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Fooditive unveils digestion-friendly fiber sweetener from upcycled apples and pears

In a move that could help address concerns around both sugar intake and food waste, Netherlands-based Fooditive has launched a natural sweetener produced from apple and pear leftovers. The allergen-free sugar substitute contains zero calories and is touted as having a clean taste, being digestion-friendly, as well as causing no tooth corrosion. The company highlights that this, in addition to being price-competitive, provides the sweetener applicability in foods, beverages and pharmaceuticals. The start-up has already attracted the interest of Rabobank and is quickly expanding.

“Its cool mouthfeel and non-cariogenic properties mean that Fooditive sweetener is ideal for dental products, as well as pharmaceutical applications. At this moment, we are working with a few companies in beverages, candy and jams, which will soon be in supermarkets for household use. It can also be used for pharmaceuticals, which we are working toward in the future,” Founder Moayad Abushokhedim tells.

The sweetener is made using a fermentation process to extract fructose from apples and pears. This is then converted into a keto-fructose sweetener that tastes like sugar.

Last year, Fooditive was awarded Rabobank’s Innovation Loan and is now collaborating with Rotterdam Circulair, an organization that is dedicated to reducing, reusing and recycling waste and whose goal is to transition from a linear to a circular economy by 2030. Additionally, over €100,000 (US$110,300) was raised last year to set up a branch in Stockholm, Sweden. Future plans include expanding to the UK and Jordan, from where Abushokhedim hails. By starting production in these countries, Fooditive aims to reduce its carbon footprint and contribute to “an all-round better future.”

The sweetener complies with EU organic standards, which has led to Fooditive being awarded the Skal certification. This enables the company to also produce an organic sweetener alongside its regular variety. In 2019, Fooditive partnered with sustainable third-party production company Bodec, allowing the zero-calorie sweetener to reach consumers through products in Dutch supermarkets. This year, it will be further distributed to various food and beverage companies across the Netherlands.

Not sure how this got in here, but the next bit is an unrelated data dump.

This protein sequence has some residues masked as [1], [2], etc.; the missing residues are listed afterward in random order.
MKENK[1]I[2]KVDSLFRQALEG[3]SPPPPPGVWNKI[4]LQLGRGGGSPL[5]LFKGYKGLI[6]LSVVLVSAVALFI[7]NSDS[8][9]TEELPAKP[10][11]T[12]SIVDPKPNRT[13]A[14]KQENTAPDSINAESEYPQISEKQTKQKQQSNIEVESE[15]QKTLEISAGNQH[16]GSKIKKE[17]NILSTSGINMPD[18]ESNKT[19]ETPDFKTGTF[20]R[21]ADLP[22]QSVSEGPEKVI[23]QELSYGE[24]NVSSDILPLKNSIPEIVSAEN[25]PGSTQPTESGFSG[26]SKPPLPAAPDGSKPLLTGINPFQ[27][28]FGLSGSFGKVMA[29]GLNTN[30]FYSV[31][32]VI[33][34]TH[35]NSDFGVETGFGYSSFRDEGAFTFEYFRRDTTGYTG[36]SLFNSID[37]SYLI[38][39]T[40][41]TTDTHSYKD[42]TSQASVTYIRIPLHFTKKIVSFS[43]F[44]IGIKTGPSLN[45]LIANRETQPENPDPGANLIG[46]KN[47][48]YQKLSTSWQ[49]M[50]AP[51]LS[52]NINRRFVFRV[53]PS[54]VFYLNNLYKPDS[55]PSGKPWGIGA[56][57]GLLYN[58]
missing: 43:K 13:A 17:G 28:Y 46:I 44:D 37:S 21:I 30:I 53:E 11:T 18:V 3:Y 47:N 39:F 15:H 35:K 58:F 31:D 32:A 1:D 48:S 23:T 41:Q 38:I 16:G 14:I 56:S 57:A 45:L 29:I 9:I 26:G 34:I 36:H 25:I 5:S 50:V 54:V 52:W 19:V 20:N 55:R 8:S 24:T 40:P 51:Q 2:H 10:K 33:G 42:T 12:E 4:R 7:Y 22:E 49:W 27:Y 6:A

Legislation such as the UK’s sugar tax on soft drinks has placed increasing pressure on industry to reformulate.

A healthier alternative?

Abushokhedim explains that Fooditive sweetener is suitable for a wide range of uses. “This, therefore, contributes to the ever-increasing demand to reduce the sugar content in food and beverages such as soft drinks, dairy products and baked goods without losing the desired sugary taste.”

In recent years, legislation such as the UK’s sugar tax on soft drinks has placed increasing pressure on industry to reformulate. A recent study found that as a result, there has been a 29 percent reduction in the total amount of sugar sold in UK soft drinks between 2015 and 2018. However, there has been an average sugar reduction across food categories of just 2.9 percent.

“When we started developing our product, we were aware of the challenges that the sweetener market faces. These include cause functional dyspepsia and an unpleasant taste. Our high-digestive tolerance sweetener allows people to enjoy their favorite sweets with the same taste, without the worry. As it is actually a fiber, it can easily leave the body without causing any harm,” details Abushokhedim.

He adds that the sweetener does not affect blood glucose, and does not cause some of the problems that maltitol and sorbitol can present.

Sweeteners – and their safety – have been in the spotlight ahead of the anticipated release of draft guidelines on the intake of non-sugar sweeteners from the World Health Organization (WHO) Nutrition Guidance Expert Advisory Group (NUGAG).

Weighing in, Abushokhedim hopes that NUGAG will consider the sweetener industry’s role in creating a strategy to reduce overall sugar intake as well as calorie intake per day. “This strategy could reduce the risk and prevalence of obesity. It could also affect the ability to market a more sustainable sweetener industry that can save the environment as well as our health,” he concludes.




 

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